US marine's demotion for urinating on Taliban bodies opens way to further Afghan humiliation
The incident with four US marines urinating on the bodies of Taliban fighters took place in July 2011, in Helmand province and went public in January, 2012. After the video was shown on YouTube, it caused a serious deterioration in the US–Afghan relationship. More so, apart from being outrageous from a moral point of view, it raised indignation among Afghans leading to an increase in attacks against foreign invaders, thus putting more American soldiers' lives at risk.
As soon as the video went viral on YouTube, the then Secretary of Defense, Leon Panetta, described the marines' behavior as "utterly deplorable" and promised that; "Those found to have engaged in such conduct will be held accountable to the fullest extent."
In fact, eight US marines were brought to trial but most of them escaped severe punishment, either being demoted one rank, or fined ridiculously low sums of not more than $500.
Sergeant (now corporal) Robert Richards, whose trial ended in a court martial session at Camp Lejeune, North Carolina, on Thursday, was the last of the eight.
Earlier in mid-July this year, another marine involved in the incident, Sgt. Joseph Chamblin, who had been fined and demoted in December 2012, openly boasted of what he had done on the North Carolina-based WSOC-TV Channel 9.
Explaining that his and his comrades' urinating on the bodies was if anything; “…more of a psychological effect on the enemy because if an infidel touches the body, they're not going to Mecca or paradise. So, now these insurgents see what happens when you mess with us."
Elaborating further, Chamblin added, that "hell, no"! He does not regret it. "I didn't do it to be appreciated," he said in conclusion. "I did it because I love my country and what America stands for. I don't regret my service".
Apart from being only slightly reprimanded, Sgt. Chamblin utilized the situation to its utmost; in September, he will retire "without regrets" and is now writing a book, "Into Infamy", which is sure to contain even more stories depicting US Marines' attitudes to their adversaries.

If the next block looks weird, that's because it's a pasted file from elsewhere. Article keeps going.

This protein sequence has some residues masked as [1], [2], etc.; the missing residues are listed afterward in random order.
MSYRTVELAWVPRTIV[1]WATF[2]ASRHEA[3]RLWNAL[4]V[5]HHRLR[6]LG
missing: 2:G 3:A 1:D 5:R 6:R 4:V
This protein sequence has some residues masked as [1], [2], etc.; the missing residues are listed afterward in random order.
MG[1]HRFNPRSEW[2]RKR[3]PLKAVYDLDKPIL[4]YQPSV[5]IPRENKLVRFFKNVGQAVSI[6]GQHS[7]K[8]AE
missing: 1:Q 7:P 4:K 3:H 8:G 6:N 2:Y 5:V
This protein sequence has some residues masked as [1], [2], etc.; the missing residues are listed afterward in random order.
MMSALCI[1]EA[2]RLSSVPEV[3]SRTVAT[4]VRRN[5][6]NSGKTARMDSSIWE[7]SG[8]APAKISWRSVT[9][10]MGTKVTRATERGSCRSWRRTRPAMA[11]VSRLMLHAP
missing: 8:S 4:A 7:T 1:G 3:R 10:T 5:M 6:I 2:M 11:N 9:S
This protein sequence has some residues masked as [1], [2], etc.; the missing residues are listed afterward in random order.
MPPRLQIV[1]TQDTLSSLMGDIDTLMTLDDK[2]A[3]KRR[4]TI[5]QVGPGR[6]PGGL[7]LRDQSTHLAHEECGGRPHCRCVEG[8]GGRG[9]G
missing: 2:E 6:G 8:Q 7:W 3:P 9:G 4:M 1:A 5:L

In fact, when you come to think of the whole sorry tale, there is little surprise that the Marines were only slightly reprimanded, have no regrets and even boast of urinating on Taliban they had killed, "because they love their country". The country itself in the person of its two consecutive administrations has demonstrated that it is ready to execute a wide range of desecrating acts and not only on Afghans but on the whole global community.
It is then no wonder that the whole Muslim world has turned against the US with the latter frantically closing its diplomatic missions in the Great Middle East – from Maghreb to Pakistan.
The recent de facto acquittal of the US marines simply signifies that the general guideline of US policy will not change and so we should expect more incidents demonstrating the total humiliation of Afghans and others and the neglect of their beliefs and traditions.
As for Sgt. Chamblin and the like who simply followed suit and now "do not regret their service", only one thing may be said, "Tell me who you serve and I tell you who you are".
Boris Volkhonsky, senior research fellow, Russian Institute for Strategic Studies